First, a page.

The State We’re In
Economics editor Will Hutton wrote the The State We’re In and I got to read it while I was in college. It caught the policy wonk zeitgeist of the future Blair administration – making the argument for long termism and manufacturing as a creator of wealth together with Keynesian economics.
Slow Growth Britain to Cool Britannia
Hutton wasn’t alone in his viewpoint but building on the expertise and experience. Wilfred Beckerman in his book Slow Growth in Britain: Causes & Consequences published in 1979 is a case in point. As you read these books the same points are made over and over again about what has become the UK economic hole. The discovery and exploitation of North Sea oil provided a sticking plaster from 1982 through to 1999. But production in UK oil and gas fields have been in decline since. Any economic productivity benefit provided to British industry through a massive shake out was transferred to unemployment relief. Secondly industrial eco-systems or ‘clusters’ as Richard Florida would term them in his work Who’s Your City? disappeared, causing the manufacturing base to lose critical mass. Any gains were largely spent by 1990. Manufacturing was a driver and a shock absorber for productivity related issues – this is important for the subsequent UK economic hole.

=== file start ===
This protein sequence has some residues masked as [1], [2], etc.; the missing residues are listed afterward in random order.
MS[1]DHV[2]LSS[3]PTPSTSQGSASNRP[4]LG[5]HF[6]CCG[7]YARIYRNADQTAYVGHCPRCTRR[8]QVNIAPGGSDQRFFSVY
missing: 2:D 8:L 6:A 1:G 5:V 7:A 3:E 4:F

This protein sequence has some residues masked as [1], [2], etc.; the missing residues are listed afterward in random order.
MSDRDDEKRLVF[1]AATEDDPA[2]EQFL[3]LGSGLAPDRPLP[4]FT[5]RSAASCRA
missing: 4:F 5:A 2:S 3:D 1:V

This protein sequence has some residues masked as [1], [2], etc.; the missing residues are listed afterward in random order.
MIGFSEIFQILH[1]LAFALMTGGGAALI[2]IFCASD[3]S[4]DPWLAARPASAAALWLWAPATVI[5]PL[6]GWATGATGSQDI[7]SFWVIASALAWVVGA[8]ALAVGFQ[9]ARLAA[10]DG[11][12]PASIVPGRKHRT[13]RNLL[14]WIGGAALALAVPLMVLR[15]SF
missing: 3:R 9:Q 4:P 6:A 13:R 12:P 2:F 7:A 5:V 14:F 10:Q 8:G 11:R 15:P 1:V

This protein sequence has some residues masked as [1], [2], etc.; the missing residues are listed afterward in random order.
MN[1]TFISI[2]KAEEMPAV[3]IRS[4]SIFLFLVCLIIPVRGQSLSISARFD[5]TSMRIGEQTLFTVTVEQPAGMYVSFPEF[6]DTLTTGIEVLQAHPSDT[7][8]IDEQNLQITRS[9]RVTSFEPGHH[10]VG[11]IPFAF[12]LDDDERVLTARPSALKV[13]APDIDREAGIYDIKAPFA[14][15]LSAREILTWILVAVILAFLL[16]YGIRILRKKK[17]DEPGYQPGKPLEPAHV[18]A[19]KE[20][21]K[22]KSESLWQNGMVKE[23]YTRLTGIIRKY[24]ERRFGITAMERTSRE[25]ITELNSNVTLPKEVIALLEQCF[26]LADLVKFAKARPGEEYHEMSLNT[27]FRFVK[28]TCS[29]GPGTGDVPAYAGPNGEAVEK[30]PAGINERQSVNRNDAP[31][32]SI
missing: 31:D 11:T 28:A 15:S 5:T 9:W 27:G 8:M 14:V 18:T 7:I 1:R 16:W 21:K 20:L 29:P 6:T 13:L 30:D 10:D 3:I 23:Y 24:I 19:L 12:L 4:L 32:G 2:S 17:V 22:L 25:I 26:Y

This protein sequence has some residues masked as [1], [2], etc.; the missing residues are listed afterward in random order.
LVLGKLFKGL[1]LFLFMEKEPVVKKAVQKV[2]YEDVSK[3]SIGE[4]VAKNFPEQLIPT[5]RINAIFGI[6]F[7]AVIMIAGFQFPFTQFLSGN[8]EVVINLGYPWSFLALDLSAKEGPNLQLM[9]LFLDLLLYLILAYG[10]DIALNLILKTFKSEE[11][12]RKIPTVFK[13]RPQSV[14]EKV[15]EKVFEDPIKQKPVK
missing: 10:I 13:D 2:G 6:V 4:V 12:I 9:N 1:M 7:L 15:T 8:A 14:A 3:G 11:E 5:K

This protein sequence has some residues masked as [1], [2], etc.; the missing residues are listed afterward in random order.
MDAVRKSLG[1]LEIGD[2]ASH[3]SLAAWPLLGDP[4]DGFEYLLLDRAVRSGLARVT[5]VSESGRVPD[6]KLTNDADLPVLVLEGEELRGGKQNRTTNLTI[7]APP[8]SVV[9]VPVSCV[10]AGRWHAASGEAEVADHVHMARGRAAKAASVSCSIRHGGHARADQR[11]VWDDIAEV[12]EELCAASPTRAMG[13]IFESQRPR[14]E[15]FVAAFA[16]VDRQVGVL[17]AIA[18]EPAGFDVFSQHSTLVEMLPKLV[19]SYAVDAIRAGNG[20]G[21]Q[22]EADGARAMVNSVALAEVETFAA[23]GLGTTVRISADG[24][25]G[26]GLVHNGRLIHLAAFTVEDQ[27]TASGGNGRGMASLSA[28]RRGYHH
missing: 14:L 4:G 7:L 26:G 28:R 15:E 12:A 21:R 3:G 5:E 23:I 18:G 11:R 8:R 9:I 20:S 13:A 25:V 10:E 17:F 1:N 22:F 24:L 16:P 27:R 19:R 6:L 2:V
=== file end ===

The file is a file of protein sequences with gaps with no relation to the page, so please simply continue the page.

While Hutton was read by the future Blair administration they did little about it, due to the Augean task that confronted them.